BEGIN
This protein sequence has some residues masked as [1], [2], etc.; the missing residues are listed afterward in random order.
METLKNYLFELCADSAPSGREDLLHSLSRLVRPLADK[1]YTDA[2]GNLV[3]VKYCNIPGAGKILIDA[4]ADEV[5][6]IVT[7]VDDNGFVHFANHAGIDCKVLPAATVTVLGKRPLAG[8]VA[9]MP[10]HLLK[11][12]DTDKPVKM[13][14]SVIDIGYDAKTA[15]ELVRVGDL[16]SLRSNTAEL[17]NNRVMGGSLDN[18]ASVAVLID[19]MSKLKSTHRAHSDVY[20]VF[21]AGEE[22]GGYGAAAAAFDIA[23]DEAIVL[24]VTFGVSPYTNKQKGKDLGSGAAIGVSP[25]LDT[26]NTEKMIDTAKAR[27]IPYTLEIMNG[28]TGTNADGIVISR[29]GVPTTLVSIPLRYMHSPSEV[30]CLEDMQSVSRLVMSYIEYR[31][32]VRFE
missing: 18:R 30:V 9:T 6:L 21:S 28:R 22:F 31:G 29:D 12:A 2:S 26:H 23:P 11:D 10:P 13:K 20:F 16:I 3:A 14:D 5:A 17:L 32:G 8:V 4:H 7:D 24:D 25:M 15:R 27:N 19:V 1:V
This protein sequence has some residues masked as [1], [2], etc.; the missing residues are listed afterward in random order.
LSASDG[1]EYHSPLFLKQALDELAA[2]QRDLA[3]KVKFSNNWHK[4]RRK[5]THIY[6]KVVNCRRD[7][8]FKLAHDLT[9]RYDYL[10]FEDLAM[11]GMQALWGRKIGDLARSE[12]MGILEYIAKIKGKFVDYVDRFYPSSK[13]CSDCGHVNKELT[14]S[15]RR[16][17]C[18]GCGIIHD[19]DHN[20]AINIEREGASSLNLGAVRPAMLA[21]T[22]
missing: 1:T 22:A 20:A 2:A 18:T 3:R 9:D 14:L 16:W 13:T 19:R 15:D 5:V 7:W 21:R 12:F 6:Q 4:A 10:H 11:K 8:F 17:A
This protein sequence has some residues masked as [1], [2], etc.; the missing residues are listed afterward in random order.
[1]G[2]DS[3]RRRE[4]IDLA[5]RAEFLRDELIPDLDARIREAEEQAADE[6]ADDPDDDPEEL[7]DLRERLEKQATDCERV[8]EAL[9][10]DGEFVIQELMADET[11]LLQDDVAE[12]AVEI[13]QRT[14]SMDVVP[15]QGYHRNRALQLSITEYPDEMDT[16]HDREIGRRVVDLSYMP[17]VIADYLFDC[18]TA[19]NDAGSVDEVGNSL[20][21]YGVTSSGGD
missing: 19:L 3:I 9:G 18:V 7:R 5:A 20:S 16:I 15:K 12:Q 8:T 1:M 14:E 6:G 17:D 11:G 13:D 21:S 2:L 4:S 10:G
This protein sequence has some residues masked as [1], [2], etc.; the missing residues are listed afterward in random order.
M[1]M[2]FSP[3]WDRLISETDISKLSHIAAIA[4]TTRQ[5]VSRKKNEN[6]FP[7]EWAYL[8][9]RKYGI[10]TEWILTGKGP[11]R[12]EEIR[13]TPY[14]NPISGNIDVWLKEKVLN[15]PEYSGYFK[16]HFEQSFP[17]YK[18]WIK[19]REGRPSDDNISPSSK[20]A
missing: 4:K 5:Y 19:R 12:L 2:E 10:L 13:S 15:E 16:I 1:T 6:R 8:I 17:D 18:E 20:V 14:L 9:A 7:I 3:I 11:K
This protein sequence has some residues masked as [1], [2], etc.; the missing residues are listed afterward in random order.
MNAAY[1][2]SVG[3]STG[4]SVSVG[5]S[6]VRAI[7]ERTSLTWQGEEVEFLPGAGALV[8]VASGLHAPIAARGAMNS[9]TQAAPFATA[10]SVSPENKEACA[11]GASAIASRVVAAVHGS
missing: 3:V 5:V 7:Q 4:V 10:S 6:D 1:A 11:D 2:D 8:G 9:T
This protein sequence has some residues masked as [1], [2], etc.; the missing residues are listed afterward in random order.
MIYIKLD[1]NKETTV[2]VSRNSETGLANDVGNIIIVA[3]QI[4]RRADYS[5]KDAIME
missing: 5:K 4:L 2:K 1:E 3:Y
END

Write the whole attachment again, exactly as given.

This protein sequence has some residues masked as [1], [2], etc.; the missing residues are listed afterward in random order.
METLKNYLFELCADSAPSGREDLLHSLSRLVRPLADK[1]YTDA[2]GNLV[3]VKYCNIPGAGKILIDA[4]ADEV[5][6]IVT[7]VDDNGFVHFANHAGIDCKVLPAATVTVLGKRPLAG[8]VA[9]MP[10]HLLK[11][12]DTDKPVKM[13][14]SVIDIGYDAKTA[15]ELVRVGDL[16]SLRSNTAEL[17]NNRVMGGSLDN[18]ASVAVLID[19]MSKLKSTHRAHSDVY[20]VF[21]AGEE[22]GGYGAAAAAFDIA[23]DEAIVL[24]VTFGVSPYTNKQKGKDLGSGAAIGVSP[25]LDT[26]NTEKMIDTAKAR[27]IPYTLEIMNG[28]TGTNADGIVISR[29]GVPTTLVSIPLRYMHSPSEV[30]CLEDMQSVSRLVMSYIEYR[31][32]VRFE
missing: 18:R 30:V 9:T 6:L 21:S 28:R 22:F 31:G 29:D 12:A 2:S 26:H 23:P 11:D 10:P 13:K 20:F 16:I 3:A 14:D 5:A 17:L 32:G 8:V 4:H 7:D 24:D 25:M 15:R 27:N 19:V 1:V
This protein sequence has some residues masked as [1], [2], etc.; the missing residues are listed afterward in random order.
LSASDG[1]EYHSPLFLKQALDELAA[2]QRDLA[3]KVKFSNNWHK[4]RRK[5]THIY[6]KVVNCRRD[7][8]FKLAHDLT[9]RYDYL[10]FEDLAM[11]GMQALWGRKIGDLARSE[12]MGILEYIAKIKGKFVDYVDRFYPSSK[13]CSDCGHVNKELT[14]S[15]RR[16][17]C[18]GCGIIHD[19]DHN[20]AINIEREGASSLNLGAVRPAMLA[21]T[22]
missing: 1:T 22:A 20:A 2:A 18:T 3:R 9:D 14:L 16:W 13:T 19:R 15:D 5:V 7:W 21:R 12:F 6:Q 4:A 10:H 11:K 8:F 17:A
This protein sequence has some residues masked as [1], [2], etc.; the missing residues are listed afterward in random order.
[1]G[2]DS[3]RRRE[4]IDLA[5]RAEFLRDELIPDLDARIREAEEQAADE[6]ADDPDDDPEEL[7]DLRERLEKQATDCERV[8]EAL[9][10]DGEFVIQELMADET[11]LLQDDVAE[12]AVEI[13]QRT[14]SMDVVP[15]QGYHRNRALQLSITEYPDEMDT[16]HDREIGRRVVDLSYMP[17]VIADYLFDC[18]TA[19]NDAGSVDEVGNSL[20][21]YGVTSSGGD
missing: 19:L 3:I 9:G 18:V 7:R 5:A 20:S 16:I 15:K 12:Q 8:T 1:M 14:E 6:G 17:D 11:G 13:D 21:S 2:L 4:S 10:G
This protein sequence has some residues masked as [1], [2], etc.; the missing residues are listed afterward in random order.
M[1]M[2]FSP[3]WDRLISETDISKLSHIAAIA[4]TTRQ[5]VSRKKNEN[6]FP[7]EWAYL[8][9]RKYGI[10]TEWILTGKGP[11]R[12]EEIR[13]TPY[14]NPISGNIDVWLKEKVLN[15]PEYSGYFK[16]HFEQSFP[17]YK[18]WIK[19]REGRPSDDNISPSSK[20]A
missing: 4:K 5:Y 19:R 12:L 2:E 10:L 13:S 15:E 16:I 1:T 6:R 8:I 17:D 18:E 20:V 14:L 9:A 7:I 3:I 11:K
This protein sequence has some residues masked as [1], [2], etc.; the missing residues are listed afterward in random order.
MNAAY[1][2]SVG[3]STG[4]SVSVG[5]S[6]VRAI[7]ERTSLTWQGEEVEFLPGAGALV[8]VASGLHAPIAARGAMNS[9]TQAAPFATA[10]SVSPENKEACA[11]GASAIASRVVAAVHGS
missing: 3:V 5:V 7:Q 4:V 10:S 6:D 1:A 11:D 2:D 8:G 9:T
This protein sequence has some residues masked as [1], [2], etc.; the missing residues are listed afterward in random order.
MIYIKLD[1]NKETTV[2]VSRNSETGLANDVGNIIIVA[3]QI[4]RRADYS[5]KDAIME
missing: 5:K 4:L 2:K 1:E 3:Y